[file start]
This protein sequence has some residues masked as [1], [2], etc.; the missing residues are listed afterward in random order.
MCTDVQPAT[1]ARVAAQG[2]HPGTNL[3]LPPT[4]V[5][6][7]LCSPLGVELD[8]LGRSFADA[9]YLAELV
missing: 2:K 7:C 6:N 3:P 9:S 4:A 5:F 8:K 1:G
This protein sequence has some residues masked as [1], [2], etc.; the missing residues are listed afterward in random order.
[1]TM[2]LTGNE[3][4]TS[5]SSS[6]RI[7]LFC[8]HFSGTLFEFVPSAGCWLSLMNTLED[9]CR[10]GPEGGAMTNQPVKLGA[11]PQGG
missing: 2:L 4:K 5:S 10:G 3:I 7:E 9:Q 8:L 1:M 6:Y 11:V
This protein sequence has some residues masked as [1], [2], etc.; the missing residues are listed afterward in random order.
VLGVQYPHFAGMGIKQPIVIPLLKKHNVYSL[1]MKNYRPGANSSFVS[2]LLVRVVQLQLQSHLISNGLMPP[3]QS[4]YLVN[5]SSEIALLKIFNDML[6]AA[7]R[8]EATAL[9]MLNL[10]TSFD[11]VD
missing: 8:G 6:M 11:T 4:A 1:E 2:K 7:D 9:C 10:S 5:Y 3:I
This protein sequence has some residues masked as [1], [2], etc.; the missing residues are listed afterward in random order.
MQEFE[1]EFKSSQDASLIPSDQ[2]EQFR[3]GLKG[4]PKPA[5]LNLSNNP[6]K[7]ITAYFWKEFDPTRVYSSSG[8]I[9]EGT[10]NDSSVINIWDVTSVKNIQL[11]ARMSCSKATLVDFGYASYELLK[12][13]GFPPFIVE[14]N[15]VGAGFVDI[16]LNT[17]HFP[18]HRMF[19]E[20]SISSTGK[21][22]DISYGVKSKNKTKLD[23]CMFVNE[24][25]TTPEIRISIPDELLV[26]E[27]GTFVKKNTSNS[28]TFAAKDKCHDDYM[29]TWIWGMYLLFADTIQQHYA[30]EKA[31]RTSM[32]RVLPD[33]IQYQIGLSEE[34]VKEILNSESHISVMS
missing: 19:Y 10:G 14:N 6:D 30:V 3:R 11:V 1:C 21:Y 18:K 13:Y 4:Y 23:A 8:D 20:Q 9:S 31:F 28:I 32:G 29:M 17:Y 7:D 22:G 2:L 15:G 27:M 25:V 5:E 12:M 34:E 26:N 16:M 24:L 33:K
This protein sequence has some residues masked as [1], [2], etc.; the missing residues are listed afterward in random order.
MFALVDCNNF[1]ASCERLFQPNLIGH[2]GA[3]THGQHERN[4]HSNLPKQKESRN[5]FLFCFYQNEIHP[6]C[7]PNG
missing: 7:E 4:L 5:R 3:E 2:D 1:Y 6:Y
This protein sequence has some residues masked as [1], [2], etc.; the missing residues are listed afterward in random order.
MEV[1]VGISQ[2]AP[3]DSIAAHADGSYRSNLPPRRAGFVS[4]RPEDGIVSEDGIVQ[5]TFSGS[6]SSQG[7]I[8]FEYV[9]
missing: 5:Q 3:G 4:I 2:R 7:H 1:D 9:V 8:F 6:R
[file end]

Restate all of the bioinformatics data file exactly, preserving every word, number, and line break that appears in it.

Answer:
This protein sequence has some residues masked as [1], [2], etc.; the missing residues are listed afterward in random order.
MCTDVQPAT[1]ARVAAQG[2]HPGTNL[3]LPPT[4]V[5][6][7]LCSPLGVELD[8]LGRSFADA[9]YLAELV
missing: 2:K 7:C 6:N 3:P 9:S 4:A 5:F 8:K 1:G
This protein sequence has some residues masked as [1], [2], etc.; the missing residues are listed afterward in random order.
[1]TM[2]LTGNE[3][4]TS[5]SSS[6]RI[7]LFC[8]HFSGTLFEFVPSAGCWLSLMNTLED[9]CR[10]GPEGGAMTNQPVKLGA[11]PQGG
missing: 2:L 4:K 5:S 10:G 3:I 7:E 9:Q 8:L 1:M 6:Y 11:V
This protein sequence has some residues masked as [1], [2], etc.; the missing residues are listed afterward in random order.
VLGVQYPHFAGMGIKQPIVIPLLKKHNVYSL[1]MKNYRPGANSSFVS[2]LLVRVVQLQLQSHLISNGLMPP[3]QS[4]YLVN[5]SSEIALLKIFNDML[6]AA[7]R[8]EATAL[9]MLNL[10]TSFD[11]VD
missing: 8:G 6:M 11:T 4:A 1:E 2:K 7:D 9:C 10:S 5:Y 3:I
This protein sequence has some residues masked as [1], [2], etc.; the missing residues are listed afterward in random order.
MQEFE[1]EFKSSQDASLIPSDQ[2]EQFR[3]GLKG[4]PKPA[5]LNLSNNP[6]K[7]ITAYFWKEFDPTRVYSSSG[8]I[9]EGT[10]NDSSVINIWDVTSVKNIQL[11]ARMSCSKATLVDFGYASYELLK[12][13]GFPPFIVE[14]N[15]VGAGFVDI[16]LNT[17]HFP[18]HRMF[19]E[20]SISSTGK[21][22]DISYGVKSKNKTKLD[23]CMFVNE[24][25]TTPEIRISIPDELLV[26]E[27]GTFVKKNTSNS[28]TFAAKDKCHDDYM[29]TWIWGMYLLFADTIQQHYA[30]EKA[31]RTSM[32]RVLPD[33]IQYQIGLSEE[34]VKEILNSESHISVMS
missing: 19:Y 10:G 14:N 6:D 30:V 3:R 11:V 1:C 21:Y 18:K 13:Y 4:Y 23:A 8:D 20:Q 9:S 31:F 28:I 32:G 29:M 17:Y 7:D 22:G 2:L 15:G 27:M 25:V 5:E 12:M 34:E 26:N 16:M 24:L 33:K
This protein sequence has some residues masked as [1], [2], etc.; the missing residues are listed afterward in random order.
MFALVDCNNF[1]ASCERLFQPNLIGH[2]GA[3]THGQHERN[4]HSNLPKQKESRN[5]FLFCFYQNEIHP[6]C[7]PNG
missing: 7:E 4:L 5:R 3:E 2:D 1:Y 6:Y
This protein sequence has some residues masked as [1], [2], etc.; the missing residues are listed afterward in random order.
MEV[1]VGISQ[2]AP[3]DSIAAHADGSYRSNLPPRRAGFVS[4]RPEDGIVSEDGIVQ[5]TFSGS[6]SSQG[7]I[8]FEYV[9]
missing: 5:Q 3:G 4:I 2:R 7:H 1:D 9:V 8:F 6:R